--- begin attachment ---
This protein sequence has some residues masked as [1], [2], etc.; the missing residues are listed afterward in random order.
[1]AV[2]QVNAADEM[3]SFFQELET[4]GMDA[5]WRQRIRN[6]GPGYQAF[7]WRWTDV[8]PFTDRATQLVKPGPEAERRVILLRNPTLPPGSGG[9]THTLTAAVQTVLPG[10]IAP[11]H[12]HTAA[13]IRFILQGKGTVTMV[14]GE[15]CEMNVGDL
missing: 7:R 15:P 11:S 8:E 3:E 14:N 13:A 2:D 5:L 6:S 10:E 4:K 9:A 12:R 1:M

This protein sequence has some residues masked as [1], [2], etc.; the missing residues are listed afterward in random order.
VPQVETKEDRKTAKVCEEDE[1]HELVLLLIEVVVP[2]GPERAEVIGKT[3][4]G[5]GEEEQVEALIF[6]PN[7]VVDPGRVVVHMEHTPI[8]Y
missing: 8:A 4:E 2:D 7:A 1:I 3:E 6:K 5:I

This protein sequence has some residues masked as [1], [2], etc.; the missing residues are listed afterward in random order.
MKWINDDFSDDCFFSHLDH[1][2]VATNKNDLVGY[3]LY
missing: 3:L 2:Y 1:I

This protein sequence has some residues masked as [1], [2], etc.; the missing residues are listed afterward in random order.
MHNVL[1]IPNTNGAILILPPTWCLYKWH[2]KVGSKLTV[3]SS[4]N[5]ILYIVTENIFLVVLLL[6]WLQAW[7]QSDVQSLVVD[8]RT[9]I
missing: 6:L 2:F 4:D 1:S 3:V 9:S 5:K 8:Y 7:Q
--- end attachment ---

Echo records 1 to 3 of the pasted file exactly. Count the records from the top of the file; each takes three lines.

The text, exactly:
This protein sequence has some residues masked as [1], [2], etc.; the missing residues are listed afterward in random order.
[1]AV[2]QVNAADEM[3]SFFQELET[4]GMDA[5]WRQRIRN[6]GPGYQAF[7]WRWTDV[8]PFTDRATQLVKPGPEAERRVILLRNPTLPPGSGG[9]THTLTAAVQTVLPG[10]IAP[11]H[12]HTAA[13]IRFILQGKGTVTMV[14]GE[15]CEMNVGDL
missing: 7:R 15:P 11:S 8:E 3:E 14:N 13:A 2:D 5:L 6:S 10:E 4:K 9:A 12:R 1:M

This protein sequence has some residues masked as [1], [2], etc.; the missing residues are listed afterward in random order.
VPQVETKEDRKTAKVCEEDE[1]HELVLLLIEVVVP[2]GPERAEVIGKT[3][4]G[5]GEEEQVEALIF[6]PN[7]VVDPGRVVVHMEHTPI[8]Y
missing: 8:A 4:E 2:D 7:A 1:I 3:E 6:K 5:I

This protein sequence has some residues masked as [1], [2], etc.; the missing residues are listed afterward in random order.
MKWINDDFSDDCFFSHLDH[1][2]VATNKNDLVGY[3]LY
missing: 3:L 2:Y 1:I